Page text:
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Childhood Asthma Still Increasing

Asthma is a chronic disease means it Last for a long period that affects the bronchial tubes, which take air in and out of the lungs. In asthma, these airways become easily affected and as a result react more robustly to allergens or irritants that are there in the environment. Upon exposure to these triggers, the airways turn out to be narrower and less air flows from end to end to the lung tissues. This causes typical asthma symptoms such as wheezing, coughing, chest tightness, and difficulty breathing.

In the United States in 1993 and 1994, atleast an average of 13.7 million people reported that they affected by asthma-related conditions. Today that number has enhanced to about 15 million, nearly 5 million in that most are children. Asthma is now the third leading cause of hospitalization among children under 15 years old, and accounts for more than 14 million lost school days each year. The impact of poor health and deaths due to asthma is disproportionately higher among less income people, minorities, and children who live in inner cities than in the general population.

"It's turn into a common problem," says William Gershan, MD, Associate Professor of Pediatrics (Pediatric Pulmonary) at the Medical College of Wisconsin. Dr. Gershan, who practices at Children's Hospital of Wisconsin, Says that researchers cannot yet point to one exact reason for the increase, but says there are most likely a lot of factors involved: "The rise could be attributed due to an increase in environmental factors, or it could be that people are just more in step to asthma than they used to be."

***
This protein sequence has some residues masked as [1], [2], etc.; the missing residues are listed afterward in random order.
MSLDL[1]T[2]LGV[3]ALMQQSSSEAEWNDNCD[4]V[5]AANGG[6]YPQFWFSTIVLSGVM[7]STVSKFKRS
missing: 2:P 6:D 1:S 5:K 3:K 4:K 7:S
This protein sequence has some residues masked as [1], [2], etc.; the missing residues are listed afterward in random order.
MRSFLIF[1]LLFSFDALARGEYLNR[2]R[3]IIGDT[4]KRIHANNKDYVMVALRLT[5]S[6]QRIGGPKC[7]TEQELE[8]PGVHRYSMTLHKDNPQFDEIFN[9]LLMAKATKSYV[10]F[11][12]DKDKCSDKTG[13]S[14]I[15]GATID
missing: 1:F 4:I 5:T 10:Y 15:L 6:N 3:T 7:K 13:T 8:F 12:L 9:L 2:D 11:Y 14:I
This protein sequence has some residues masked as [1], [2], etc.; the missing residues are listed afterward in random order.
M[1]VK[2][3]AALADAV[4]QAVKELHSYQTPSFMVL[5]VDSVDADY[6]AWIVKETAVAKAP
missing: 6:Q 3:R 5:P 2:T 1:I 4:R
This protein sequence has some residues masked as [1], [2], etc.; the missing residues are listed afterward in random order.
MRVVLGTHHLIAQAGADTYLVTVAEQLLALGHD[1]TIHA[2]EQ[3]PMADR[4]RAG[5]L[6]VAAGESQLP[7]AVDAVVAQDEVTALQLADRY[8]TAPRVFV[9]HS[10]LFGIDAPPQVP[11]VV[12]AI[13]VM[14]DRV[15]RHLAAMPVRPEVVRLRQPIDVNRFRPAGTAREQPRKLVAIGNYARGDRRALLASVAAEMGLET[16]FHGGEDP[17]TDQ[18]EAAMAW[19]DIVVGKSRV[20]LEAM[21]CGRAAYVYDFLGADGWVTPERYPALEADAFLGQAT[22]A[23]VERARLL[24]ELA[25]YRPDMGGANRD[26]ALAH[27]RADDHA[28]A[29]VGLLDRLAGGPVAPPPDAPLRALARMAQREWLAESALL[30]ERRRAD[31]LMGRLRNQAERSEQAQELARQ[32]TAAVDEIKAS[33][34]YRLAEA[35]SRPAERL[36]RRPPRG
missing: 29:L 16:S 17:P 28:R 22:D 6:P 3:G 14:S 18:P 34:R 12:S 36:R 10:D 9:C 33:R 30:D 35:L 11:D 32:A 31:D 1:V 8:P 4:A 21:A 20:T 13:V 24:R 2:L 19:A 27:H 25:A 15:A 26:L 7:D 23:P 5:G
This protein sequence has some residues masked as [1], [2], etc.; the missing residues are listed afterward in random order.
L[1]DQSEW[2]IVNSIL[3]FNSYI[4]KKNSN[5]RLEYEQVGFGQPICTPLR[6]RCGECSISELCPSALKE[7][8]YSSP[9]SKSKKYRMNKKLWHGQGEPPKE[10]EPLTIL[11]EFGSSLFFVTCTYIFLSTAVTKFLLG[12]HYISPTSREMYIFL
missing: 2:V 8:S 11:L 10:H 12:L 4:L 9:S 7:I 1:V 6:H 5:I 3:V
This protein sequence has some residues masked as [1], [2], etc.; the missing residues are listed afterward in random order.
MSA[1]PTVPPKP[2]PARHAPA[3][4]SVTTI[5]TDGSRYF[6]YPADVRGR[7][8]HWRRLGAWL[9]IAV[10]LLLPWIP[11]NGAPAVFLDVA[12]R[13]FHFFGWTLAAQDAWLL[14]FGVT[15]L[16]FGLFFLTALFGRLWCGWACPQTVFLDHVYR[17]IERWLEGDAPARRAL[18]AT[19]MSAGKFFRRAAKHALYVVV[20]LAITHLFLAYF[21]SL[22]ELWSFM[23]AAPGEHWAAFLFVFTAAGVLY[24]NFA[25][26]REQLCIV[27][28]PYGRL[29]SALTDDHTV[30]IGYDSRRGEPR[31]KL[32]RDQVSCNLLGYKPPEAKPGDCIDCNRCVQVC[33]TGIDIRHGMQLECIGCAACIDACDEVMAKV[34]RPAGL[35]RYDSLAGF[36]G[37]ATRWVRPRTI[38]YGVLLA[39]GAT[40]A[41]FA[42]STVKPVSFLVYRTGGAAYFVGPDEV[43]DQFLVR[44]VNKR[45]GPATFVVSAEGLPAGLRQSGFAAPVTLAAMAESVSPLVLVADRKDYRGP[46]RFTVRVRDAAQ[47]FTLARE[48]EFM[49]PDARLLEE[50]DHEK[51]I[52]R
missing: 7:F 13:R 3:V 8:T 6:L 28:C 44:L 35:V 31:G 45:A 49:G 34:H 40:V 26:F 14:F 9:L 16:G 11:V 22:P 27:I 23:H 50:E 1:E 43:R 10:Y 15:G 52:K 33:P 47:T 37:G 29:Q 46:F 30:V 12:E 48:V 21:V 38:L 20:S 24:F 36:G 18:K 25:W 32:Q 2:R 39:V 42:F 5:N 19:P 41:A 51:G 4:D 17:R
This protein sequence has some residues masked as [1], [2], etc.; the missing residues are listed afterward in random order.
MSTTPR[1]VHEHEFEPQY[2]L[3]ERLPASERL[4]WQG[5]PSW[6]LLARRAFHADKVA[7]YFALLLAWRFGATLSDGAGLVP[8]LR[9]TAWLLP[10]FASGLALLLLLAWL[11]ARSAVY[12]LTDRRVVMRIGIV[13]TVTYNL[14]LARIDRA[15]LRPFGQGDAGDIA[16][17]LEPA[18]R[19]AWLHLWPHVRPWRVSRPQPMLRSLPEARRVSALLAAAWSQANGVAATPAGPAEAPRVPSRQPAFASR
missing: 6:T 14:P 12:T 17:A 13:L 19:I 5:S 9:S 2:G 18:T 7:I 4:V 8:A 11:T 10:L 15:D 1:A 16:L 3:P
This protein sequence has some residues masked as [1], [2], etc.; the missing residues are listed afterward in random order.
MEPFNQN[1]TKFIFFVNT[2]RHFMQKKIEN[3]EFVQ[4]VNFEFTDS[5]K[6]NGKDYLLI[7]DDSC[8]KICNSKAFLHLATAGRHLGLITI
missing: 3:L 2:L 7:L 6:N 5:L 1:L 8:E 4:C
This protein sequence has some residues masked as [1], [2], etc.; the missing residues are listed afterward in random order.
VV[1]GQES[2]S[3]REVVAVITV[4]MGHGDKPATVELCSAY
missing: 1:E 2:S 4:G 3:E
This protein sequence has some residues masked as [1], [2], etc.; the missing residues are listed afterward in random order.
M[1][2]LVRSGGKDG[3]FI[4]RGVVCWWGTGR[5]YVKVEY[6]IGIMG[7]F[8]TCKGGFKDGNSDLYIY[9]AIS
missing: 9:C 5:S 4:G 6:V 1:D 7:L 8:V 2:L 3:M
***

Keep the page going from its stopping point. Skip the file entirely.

Dr. Gershan says that asthma is most generally part of an allergic reaction to seasonal factors similar to ragweed, tree pollen, or grass pollen; or to environmental factors such dust, as cigarette smoke, cockroaches, or animal dander.

But, he says, asthma is not at all times allergic in nature. "A viral infection can fetch on asthma, as can definite smells, like a particular perfume," says Dr. Gershan. Exercise-induced asthma is quite common, and is usually triggered by strenuous activity. Genetic predisposition as well plays a part in childhood asthma: "If father or mother have asthma, children are much more probable to have it as well," he explains. Children who are often ill with breathing problems at an early age are also reason to develop asthma, as are those born or ahead of time or those who have been on ventilators for prolonged periods.


      Asthma and allergies

Another condition associated to childhood asthma is Respiratory Syncytial Virus, or RSV. RSV is most frequent in infants, and although most babies fully get well from an RSV infection, some go on to develop lasting asthma. "It's a chicken-or-egg scenario," says Dr. Gershan. "Are children who in the risk of getting asthma more prone to RSV, or does RSV bring on asthma?"





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